Things that have caught my attention…
- Mental Models -> What “world view” do students have when they enter into a class? What notional machine have they already established as a result of being digital natives?
- Building a teaching community -> What are the “best practices” for teaching CS? What are common mistakes/misconceptions students make? Can we put all this information in one place and disseminate it to instructors on a large scale? Further, can we establish a standard for what “good” (reliable, valid) CS education research looks like and how instructors/researchers can start implementing it in their own classrooms?
- Active learning -> Let’s try this in the CS classroom and actually evaluate how it goes. Not just in a senior design course. In an intro course. Like the work at Purdue on problem-based learning in engineering.
- Learning theory -> What learning theories are used in CS? Are some more correct or accurate in the context of CS education than others? How can we combine knowledge of how the brain works, constructivist theory, and other general learning theories into cohesive, reliable classroom practices?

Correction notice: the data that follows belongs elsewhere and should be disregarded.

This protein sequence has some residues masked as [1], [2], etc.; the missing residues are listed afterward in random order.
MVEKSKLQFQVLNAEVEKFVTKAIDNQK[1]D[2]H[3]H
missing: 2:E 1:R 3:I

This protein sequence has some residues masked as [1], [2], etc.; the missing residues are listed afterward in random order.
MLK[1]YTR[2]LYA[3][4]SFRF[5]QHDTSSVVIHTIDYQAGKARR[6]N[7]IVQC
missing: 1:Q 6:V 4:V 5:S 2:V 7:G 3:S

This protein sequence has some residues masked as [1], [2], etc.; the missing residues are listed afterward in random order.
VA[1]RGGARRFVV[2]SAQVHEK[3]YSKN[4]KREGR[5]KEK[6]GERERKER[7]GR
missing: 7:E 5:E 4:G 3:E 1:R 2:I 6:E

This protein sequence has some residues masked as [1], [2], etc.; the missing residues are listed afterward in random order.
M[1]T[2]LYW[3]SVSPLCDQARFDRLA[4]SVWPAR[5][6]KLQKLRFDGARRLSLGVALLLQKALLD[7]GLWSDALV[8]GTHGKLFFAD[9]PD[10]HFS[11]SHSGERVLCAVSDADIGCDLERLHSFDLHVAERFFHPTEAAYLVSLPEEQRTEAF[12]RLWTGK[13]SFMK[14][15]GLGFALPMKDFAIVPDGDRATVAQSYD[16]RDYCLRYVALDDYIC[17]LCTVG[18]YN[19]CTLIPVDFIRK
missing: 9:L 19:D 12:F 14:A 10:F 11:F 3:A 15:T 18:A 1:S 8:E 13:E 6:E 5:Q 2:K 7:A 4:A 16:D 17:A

- Online learning -> The MOOC craze. Why aren’t we taking cues from The Open University in the UK? How will this emphasis on online learning guide our research? How much will it negatively impact classroom instruction? Is the classroom really that important? In my opinion, yes, but how do we show that to non-believers?
- Place-based and/or culturally relevant education -> How can programming education be adapted for different audiences? Will it increase minority interest (and success rates) in computing?
Not sure where this stuff fits into those questions…
- IPython as a teaching tool
- Formative assessment (like minute cards) and how to modify instruction on the fly
- Good summative assessment techniques for evaluating efficacy of a teaching strategy
- The workshop model for programming ed (and how it ties into higher education research)
- Institutional change